Rugby shirts were all the rage back in the 80s and 90s, and seem to be making a resurgence. What are your thoughts on that?  What’s old is new again! I certainly believe style is cyclical, but I don’t think “vintage” has ever been so popular. Not only in the thrifting world, but in the designs of new products too. In the fashion world, I think we endured several years of muted, safe colors and I think people are breaking out of that a bit in favor of more color to express themselves. I think there is a thirst for fun and individualism, and I think this vintage/colorful trend speaks to that.

What kind of guy is a Withernot customer?  First and foremost, Withernot is an outdoor-inspired brand, so naturally, I think the Withernot customer is an outdoorsman in some capacity. Not that they need to be scaling mountains in their spare time, but I do think there is an underlying appreciation for the outdoors and vintage outdoor wear that is core to the brand. Our customer is also not afraid to stand out, and as such is likely the life of the party. I think of him as somewhere between Otter and Bluto…or between Ty Webb and Carl Spackler…

How do you recommend styling the shirts?  I designed Withernot rugbies to be the perfect “throw on” shirt when it gets chilly while camping so in that sense I’d style it with whatever you like to camp or hike in – shorts, athletic wear, jeans, etc. In more day-to-day settings, however, I like to pair these rugbies with jeans and a Barbour over it and some desert boots or white sneakers. Or on slightly warmer days I wear it with some khaki shorts with the sleeves rolled up. The great thing about these is that they are the perfect lounge-around shirt, but the collar does make it *just* a little more refined than a sweatshirt. So for that reason, it’s the perfect WFH shirt for zoom calls.

What do you like to do outside of running the brand?  I’m an artist on the side – check out @hunterhillstudio ( – so whenever I have free time I like to sit down and paint and listen to music. Beyond that, I love to hike, fish and camp whenever possible.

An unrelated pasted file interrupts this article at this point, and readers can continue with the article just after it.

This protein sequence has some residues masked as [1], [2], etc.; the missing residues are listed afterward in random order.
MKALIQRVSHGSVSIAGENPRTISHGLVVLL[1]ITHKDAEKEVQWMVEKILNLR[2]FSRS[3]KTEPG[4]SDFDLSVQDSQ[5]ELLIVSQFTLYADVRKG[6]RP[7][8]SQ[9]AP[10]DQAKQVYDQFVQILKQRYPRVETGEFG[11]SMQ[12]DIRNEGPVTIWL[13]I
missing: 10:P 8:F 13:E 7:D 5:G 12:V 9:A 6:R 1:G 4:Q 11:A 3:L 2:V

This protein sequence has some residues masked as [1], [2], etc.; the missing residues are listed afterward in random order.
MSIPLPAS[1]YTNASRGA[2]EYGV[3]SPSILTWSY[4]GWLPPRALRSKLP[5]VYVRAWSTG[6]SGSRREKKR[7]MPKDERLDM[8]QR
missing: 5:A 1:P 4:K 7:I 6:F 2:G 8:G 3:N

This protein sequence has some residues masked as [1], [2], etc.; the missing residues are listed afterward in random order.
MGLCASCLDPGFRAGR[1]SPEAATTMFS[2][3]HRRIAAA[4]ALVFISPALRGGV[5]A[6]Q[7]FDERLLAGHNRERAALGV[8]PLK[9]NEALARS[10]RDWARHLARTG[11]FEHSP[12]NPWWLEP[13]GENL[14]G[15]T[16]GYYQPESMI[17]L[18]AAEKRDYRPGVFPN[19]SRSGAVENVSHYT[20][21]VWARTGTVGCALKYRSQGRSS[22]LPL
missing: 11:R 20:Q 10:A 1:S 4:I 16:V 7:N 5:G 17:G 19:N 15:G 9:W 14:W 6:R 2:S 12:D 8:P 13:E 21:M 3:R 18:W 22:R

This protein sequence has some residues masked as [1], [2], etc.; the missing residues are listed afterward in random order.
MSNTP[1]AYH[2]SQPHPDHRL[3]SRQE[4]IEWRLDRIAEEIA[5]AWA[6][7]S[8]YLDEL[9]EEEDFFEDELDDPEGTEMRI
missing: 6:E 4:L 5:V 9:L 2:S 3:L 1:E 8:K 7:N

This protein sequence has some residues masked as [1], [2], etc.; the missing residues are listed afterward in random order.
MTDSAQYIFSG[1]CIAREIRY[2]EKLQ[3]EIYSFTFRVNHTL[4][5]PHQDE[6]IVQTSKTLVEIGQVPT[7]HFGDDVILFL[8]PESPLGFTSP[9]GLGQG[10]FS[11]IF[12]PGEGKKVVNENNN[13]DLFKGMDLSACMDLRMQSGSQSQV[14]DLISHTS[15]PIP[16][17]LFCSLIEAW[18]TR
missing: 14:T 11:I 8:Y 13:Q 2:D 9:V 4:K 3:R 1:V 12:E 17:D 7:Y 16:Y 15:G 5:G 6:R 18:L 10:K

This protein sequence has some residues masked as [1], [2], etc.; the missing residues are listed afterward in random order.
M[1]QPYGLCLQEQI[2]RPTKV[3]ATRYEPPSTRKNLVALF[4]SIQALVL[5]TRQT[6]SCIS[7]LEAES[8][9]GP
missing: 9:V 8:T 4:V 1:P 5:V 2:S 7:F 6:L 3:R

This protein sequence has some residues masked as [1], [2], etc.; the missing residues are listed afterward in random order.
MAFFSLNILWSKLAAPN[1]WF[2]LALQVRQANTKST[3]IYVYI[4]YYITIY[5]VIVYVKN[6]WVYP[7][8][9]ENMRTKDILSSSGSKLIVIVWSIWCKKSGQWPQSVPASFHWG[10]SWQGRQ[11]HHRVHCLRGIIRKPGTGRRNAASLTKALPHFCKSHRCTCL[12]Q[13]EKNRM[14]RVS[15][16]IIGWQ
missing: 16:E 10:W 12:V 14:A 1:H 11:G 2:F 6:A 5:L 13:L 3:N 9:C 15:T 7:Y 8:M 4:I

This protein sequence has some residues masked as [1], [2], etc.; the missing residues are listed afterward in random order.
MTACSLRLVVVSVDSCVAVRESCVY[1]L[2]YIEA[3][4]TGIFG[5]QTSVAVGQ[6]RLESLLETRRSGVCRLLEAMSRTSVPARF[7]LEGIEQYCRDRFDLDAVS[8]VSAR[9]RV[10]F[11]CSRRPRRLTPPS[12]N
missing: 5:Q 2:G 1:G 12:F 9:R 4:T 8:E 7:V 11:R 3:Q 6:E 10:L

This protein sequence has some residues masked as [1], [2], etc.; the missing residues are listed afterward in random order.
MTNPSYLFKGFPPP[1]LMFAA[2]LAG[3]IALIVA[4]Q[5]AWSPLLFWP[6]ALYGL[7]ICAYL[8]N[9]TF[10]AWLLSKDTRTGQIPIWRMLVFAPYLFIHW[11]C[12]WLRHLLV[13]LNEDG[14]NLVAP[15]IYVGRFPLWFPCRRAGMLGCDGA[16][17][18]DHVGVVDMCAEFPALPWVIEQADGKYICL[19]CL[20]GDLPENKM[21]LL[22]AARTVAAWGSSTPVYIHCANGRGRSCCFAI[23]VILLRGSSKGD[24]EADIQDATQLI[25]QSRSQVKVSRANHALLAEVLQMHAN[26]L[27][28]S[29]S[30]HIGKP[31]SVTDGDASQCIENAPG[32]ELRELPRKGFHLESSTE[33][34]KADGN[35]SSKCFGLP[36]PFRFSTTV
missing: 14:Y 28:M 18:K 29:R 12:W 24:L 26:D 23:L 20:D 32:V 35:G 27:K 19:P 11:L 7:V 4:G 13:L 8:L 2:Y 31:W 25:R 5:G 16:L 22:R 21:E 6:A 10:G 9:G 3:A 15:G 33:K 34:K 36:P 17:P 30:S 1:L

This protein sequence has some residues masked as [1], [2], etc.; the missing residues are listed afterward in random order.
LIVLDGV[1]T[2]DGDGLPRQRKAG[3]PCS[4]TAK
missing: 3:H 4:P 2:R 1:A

What’s on your Spotify playlist?  Currently, I’m deep on a Khruangbin kick – can’t get enough of it. Otherwise, I typically cycle through Tame Impala albums, Fleet Foxes, 90s rap groups like Tribe/Outkast, the Stones, and the like.


Part Two: The Review.

Patrick was nice enough to send me down a Rugby to review.  This is the Ulysses model, their best seller to date.  Looking at the measurement guide, I went with a size Large.  I typically don’t wear tight shirts, and since I was planning on treating this as an elevated sweatshirt, I wanted a little room underneath.  The body shot:

Out of the box, I was struck by how sturdy the shirt feels.  It is by no means thin, but it also isn’t thick.  The cotton fabric is what I’d call ‘sturdy’.  The colors aren’t printed, rather woven in.  Any and all fading will be even across the board.

There are also a lot of nice touches that Patrick kept: the gummy buttons, the placket cover, and stiff-but-not-too-stiff collar, and the extra couple inches in the length.

Withernot just released six new styles for late Winter and early Spring, all of which are fantastic.  I’m looking forward to wearing this quite a bit – both with jeans over a t-shirt and with khaki over an OCBD.  I love having Rugby shirts as a part of the conversation again.